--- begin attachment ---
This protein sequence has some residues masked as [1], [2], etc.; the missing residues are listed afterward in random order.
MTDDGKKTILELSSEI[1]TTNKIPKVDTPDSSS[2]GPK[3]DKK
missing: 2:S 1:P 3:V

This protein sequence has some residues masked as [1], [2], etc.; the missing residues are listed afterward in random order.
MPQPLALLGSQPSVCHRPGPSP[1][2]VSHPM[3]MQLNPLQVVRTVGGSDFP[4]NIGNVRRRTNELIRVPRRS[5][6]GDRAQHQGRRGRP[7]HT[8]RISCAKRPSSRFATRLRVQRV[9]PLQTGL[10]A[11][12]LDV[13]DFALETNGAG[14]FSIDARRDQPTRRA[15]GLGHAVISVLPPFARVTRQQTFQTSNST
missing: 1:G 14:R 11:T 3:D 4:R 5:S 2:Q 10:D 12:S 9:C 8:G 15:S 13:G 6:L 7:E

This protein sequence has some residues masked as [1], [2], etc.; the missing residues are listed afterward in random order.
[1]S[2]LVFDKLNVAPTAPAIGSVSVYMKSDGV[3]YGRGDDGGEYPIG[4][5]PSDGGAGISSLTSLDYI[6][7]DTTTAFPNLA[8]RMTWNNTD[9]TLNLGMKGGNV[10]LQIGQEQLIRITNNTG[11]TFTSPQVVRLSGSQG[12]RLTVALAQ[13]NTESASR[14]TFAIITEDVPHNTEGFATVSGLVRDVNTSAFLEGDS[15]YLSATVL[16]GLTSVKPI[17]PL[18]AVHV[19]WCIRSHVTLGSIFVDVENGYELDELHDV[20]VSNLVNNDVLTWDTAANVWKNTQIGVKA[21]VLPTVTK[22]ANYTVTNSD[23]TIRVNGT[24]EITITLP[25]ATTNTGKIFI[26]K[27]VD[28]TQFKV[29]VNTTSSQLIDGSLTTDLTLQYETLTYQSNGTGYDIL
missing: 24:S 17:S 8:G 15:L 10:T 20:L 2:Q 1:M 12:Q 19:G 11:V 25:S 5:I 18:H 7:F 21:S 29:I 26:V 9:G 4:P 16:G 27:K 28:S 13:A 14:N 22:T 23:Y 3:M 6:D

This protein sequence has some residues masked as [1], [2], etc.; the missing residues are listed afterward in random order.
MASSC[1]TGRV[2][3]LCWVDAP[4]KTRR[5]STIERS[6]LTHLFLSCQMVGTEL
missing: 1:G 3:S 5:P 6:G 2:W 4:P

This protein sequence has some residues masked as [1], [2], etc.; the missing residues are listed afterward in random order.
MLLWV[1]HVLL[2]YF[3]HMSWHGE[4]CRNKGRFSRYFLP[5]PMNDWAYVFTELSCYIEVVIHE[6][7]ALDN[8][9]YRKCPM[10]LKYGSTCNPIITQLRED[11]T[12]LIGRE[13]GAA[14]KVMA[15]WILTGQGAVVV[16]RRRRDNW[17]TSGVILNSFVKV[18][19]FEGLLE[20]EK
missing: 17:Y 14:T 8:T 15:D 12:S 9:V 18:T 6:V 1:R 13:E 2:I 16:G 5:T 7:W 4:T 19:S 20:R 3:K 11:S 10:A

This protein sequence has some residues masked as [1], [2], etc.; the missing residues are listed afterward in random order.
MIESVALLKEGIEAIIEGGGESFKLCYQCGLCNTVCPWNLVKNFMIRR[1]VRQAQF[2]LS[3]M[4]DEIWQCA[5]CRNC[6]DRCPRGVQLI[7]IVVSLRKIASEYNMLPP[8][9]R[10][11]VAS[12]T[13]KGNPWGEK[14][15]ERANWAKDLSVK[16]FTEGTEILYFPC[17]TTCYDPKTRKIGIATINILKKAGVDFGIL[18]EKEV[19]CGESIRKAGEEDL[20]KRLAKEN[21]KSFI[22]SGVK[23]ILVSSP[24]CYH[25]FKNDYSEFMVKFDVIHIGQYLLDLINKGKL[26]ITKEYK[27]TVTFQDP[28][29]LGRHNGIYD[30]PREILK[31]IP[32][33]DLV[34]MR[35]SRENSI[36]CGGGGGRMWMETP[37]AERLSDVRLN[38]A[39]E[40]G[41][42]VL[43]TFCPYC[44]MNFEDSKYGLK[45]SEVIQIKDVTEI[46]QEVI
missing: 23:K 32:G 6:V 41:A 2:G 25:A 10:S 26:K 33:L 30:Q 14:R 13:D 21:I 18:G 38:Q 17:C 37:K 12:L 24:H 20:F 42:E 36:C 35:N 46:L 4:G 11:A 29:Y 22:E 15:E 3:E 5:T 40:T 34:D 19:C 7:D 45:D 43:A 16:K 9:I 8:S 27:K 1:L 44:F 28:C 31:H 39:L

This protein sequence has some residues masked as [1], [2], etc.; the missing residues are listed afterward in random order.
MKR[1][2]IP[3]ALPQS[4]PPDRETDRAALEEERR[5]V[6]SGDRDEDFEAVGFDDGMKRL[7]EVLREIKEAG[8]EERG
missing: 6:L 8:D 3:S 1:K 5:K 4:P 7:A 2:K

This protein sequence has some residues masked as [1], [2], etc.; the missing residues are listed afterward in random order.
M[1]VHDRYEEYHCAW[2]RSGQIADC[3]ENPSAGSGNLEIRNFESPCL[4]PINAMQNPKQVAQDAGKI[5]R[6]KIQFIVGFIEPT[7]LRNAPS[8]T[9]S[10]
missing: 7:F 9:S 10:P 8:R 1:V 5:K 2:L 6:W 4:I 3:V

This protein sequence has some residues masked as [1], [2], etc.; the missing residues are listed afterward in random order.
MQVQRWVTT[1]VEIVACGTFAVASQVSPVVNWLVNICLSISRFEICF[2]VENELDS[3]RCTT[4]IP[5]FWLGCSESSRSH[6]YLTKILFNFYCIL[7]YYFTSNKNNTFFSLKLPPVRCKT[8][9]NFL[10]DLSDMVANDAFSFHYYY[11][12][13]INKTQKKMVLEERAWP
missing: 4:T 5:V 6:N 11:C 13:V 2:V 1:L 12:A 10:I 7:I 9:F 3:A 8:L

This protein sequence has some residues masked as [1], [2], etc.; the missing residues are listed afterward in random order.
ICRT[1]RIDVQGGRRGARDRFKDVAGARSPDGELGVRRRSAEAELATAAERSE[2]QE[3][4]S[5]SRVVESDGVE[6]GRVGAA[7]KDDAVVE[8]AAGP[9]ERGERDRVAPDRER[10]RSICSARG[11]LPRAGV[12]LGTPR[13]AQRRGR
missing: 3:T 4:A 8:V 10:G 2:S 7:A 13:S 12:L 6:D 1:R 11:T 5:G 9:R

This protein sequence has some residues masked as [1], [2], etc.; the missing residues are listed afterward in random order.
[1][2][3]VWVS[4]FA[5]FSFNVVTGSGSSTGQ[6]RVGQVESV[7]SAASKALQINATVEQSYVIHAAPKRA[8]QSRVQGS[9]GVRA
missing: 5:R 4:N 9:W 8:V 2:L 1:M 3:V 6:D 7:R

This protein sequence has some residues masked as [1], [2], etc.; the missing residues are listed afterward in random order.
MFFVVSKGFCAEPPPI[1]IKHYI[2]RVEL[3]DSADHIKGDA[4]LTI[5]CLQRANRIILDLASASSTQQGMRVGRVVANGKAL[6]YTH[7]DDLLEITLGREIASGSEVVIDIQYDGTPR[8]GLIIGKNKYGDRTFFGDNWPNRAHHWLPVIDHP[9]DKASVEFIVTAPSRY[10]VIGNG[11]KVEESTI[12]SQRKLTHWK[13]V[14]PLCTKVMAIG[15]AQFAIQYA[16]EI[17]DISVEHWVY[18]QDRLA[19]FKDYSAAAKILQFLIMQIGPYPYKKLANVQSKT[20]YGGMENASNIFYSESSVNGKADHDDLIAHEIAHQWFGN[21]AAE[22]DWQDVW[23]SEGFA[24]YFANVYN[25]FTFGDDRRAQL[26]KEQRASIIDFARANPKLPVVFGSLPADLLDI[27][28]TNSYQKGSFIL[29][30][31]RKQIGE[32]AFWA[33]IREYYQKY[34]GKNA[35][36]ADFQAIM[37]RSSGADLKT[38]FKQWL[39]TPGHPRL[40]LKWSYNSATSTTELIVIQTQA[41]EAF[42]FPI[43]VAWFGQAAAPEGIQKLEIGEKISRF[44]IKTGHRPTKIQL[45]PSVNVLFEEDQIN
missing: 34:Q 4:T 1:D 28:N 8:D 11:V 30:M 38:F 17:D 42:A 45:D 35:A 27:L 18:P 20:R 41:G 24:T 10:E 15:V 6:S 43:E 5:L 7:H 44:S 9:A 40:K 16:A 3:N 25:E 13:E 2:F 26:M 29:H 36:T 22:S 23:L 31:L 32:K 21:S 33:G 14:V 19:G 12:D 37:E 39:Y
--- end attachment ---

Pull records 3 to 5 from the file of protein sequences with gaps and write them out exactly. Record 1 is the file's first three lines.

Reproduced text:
This protein sequence has some residues masked as [1], [2], etc.; the missing residues are listed afterward in random order.
[1]S[2]LVFDKLNVAPTAPAIGSVSVYMKSDGV[3]YGRGDDGGEYPIG[4][5]PSDGGAGISSLTSLDYI[6][7]DTTTAFPNLA[8]RMTWNNTD[9]TLNLGMKGGNV[10]LQIGQEQLIRITNNTG[11]TFTSPQVVRLSGSQG[12]RLTVALAQ[13]NTESASR[14]TFAIITEDVPHNTEGFATVSGLVRDVNTSAFLEGDS[15]YLSATVL[16]GLTSVKPI[17]PL[18]AVHV[19]WCIRSHVTLGSIFVDVENGYELDELHDV[20]VSNLVNNDVLTWDTAANVWKNTQIGVKA[21]VLPTVTK[22]ANYTVTNSD[23]TIRVNGT[24]EITITLP[25]ATTNTGKIFI[26]K[27]VD[28]TQFKV[29]VNTTSSQLIDGSLTTDLTLQYETLTYQSNGTGYDIL
missing: 24:S 17:S 8:G 15:L 10:T 20:L 2:Q 1:M 12:Q 19:G 11:V 25:S 5:I 18:H 7:F 21:S 29:I 26:V 9:G 4:P 16:G 27:K 28:S 13:A 14:N 22:T 23:Y 3:M 6:D

This protein sequence has some residues masked as [1], [2], etc.; the missing residues are listed afterward in random order.
MASSC[1]TGRV[2][3]LCWVDAP[4]KTRR[5]STIERS[6]LTHLFLSCQMVGTEL
missing: 1:G 3:S 5:P 6:G 2:W 4:P

This protein sequence has some residues masked as [1], [2], etc.; the missing residues are listed afterward in random order.
MLLWV[1]HVLL[2]YF[3]HMSWHGE[4]CRNKGRFSRYFLP[5]PMNDWAYVFTELSCYIEVVIHE[6][7]ALDN[8][9]YRKCPM[10]LKYGSTCNPIITQLRED[11]T[12]LIGRE[13]GAA[14]KVMA[15]WILTGQGAVVV[16]RRRRDNW[17]TSGVILNSFVKV[18][19]FEGLLE[20]EK
missing: 17:Y 14:T 8:T 15:D 12:S 9:V 18:T 6:V 1:R 13:E 2:I 16:G 5:T 7:W 4:T 19:S 20:R 3:K 11:S 10:A